Football Manager: What it Taught Me About Life

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TSG Hoffenheim's head coach Rangnick reacts during their German Bundesliga first division soccer match against Bayern Munich in Sinsheim

For all the pretensions I could contrive about gaming, I come back to a plain fact: games are regularly a form of fantasy-living  for me.

I write about games, think about games, and play a variety to both enjoy myself and fortify that writing and thinking. But when I think of the hours I’ve spent actually just playing games, most of them have been spent on sports simulation. Not even that, but something narrower: football simulation. And not even that: formerly Pro Evolution Soccer, latterly the FIFA series; and perhaps with the greatest level of immersion, the Championship Manager (or Football Manager) series.

You could say that football management simulations, but particularly Championship Manager (I’m going to refer to both this and Football Manager as ‘CM’ from here), don’t make for very good games. Not as a game. Really, they’re foils for all a player’s foibles, dreams, fantasies. And for his or her imagination.

manchester-city-jon-macken-345-merlin-s-fa-premier-league-05-epl-sticker-42758-p

For example, I can remember some of the interviews I gave as manager of lowly Boston United, a team I took to the UEFA Cup final (as it was then – now the Europa League) with a squad made up, mostly, of other team’s rejects. I would answer questions, posted by myself in my head, about whether I was future England manager material, fielding questions on how I had eked talent from forgotten players like Jon Macken, my number 9, averaging-a-goal-every-game striker.

Was I proud that I gave local talent a chance to flourish? How had Frode Kippe, a Norwegian defensive midfielder cast off by Liverpool,  masterminded the team in my storybook cup run?

What did I make of the form of these two players, three seasons on, when my Boston United team had remained in the Premier League after successive promotions?

That was my story while playing one of my many games on CM 01-02. And I am not exaggerating, for colour, when I say that I can name the Boston United starting 11 that played in that UEFA Cup final, to this day (though I don’t remember the opponent). I am not exaggerating when I say that, when discussing the rise of my Boston team with the interviewer (me), I considered whether it was fair to compare myself with Ralf Rangnick, the manager who took German side Hoffenheim from obscurity to the top tier of German football.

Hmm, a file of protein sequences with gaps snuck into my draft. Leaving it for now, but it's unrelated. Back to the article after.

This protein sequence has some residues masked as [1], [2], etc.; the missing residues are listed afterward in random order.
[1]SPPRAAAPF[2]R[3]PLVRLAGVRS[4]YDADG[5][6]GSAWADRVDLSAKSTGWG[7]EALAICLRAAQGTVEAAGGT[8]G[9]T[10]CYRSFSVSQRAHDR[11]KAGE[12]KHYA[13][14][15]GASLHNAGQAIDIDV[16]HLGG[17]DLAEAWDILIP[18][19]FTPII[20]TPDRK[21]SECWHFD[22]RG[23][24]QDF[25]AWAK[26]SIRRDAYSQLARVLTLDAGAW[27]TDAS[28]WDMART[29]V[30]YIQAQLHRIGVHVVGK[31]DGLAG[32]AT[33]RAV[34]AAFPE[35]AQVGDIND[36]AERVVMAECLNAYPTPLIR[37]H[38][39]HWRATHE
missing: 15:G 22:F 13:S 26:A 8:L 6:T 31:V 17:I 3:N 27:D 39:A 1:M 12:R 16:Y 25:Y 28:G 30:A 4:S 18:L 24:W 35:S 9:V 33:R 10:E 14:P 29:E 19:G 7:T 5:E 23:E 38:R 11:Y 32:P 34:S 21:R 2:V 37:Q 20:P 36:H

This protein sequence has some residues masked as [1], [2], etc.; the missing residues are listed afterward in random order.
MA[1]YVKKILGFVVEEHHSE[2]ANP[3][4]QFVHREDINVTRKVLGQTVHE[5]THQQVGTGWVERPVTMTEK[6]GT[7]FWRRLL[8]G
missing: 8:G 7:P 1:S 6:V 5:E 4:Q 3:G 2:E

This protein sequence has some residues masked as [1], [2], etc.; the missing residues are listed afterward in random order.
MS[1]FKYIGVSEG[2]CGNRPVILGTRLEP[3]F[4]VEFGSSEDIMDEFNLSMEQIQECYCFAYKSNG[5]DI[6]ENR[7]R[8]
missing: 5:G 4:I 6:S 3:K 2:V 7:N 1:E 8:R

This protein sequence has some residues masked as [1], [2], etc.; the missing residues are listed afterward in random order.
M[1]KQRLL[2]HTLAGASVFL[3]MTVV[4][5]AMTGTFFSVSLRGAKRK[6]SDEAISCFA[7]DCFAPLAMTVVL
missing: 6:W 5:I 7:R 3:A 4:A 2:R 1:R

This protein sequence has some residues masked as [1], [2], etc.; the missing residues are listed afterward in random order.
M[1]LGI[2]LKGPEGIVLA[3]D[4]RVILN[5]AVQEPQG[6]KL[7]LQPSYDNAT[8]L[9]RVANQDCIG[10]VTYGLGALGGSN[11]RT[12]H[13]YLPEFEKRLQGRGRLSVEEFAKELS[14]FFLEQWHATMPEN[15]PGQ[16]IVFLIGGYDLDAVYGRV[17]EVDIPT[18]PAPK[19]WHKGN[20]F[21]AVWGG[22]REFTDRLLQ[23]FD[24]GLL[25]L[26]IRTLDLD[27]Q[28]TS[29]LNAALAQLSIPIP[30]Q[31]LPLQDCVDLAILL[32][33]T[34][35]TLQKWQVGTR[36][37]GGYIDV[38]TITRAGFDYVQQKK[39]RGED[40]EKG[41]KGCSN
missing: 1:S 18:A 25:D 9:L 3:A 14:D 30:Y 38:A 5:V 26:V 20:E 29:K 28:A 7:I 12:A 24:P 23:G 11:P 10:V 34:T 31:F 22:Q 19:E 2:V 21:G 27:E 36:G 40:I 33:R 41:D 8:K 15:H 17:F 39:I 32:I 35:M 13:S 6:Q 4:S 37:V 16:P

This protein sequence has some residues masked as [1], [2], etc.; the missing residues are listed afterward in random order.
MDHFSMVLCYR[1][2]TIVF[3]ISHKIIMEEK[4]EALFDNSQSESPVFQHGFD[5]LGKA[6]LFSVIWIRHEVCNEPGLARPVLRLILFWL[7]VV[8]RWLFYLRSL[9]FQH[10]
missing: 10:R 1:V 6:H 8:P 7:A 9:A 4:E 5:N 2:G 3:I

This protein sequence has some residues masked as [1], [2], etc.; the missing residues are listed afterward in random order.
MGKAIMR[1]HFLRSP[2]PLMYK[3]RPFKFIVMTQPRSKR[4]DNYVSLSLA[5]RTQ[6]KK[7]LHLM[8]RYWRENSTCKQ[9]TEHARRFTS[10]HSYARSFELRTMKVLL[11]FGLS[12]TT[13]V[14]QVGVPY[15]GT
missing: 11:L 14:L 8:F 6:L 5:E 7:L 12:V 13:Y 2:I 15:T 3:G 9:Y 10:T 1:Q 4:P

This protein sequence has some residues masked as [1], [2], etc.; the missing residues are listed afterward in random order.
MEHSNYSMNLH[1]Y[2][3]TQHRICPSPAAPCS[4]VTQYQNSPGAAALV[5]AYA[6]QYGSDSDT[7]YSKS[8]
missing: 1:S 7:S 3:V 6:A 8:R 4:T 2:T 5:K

Quite rightly, you are likely thinking: why does any of this matter?

It’s reductive to say that, at the heart of it, these games are nothing but numbers on a screen — because what game isn’t, at the heart of it, numbers on a screen? — but there’s something overly honest about the presentation of the CM games, and especially the earlier ones, which makes them more moving than a game with a narrative, a setting, a tone.

Often it’s what you can’t see that counts. That’s true of CM but is an important feature of games that place a high value on a player’s input in some way. You can see that in the long-running, labyrinthine forums of Nation States, a game of a sort; and most famously in the much-loved city-building free-for-all Dwarf Fortress. It’s a beautiful example of a community’s power to take a game, and make it more than a game; to suggest that the story outside the game is often better than the game itself.

In a game like Dwarf Fortress or CM, much of the player is symbolic — because the graphics do little more than sign post — so that the game, really, has less to do with the game itself and much more to do with the interactions between players, like a game of chess.

You can only get out as much as you put in. Which explains how this:

ASCII

Can end up as this.

timdenee_bronzemurder_6

Or, to take an example of a player from long-serving CM forum The Dugout: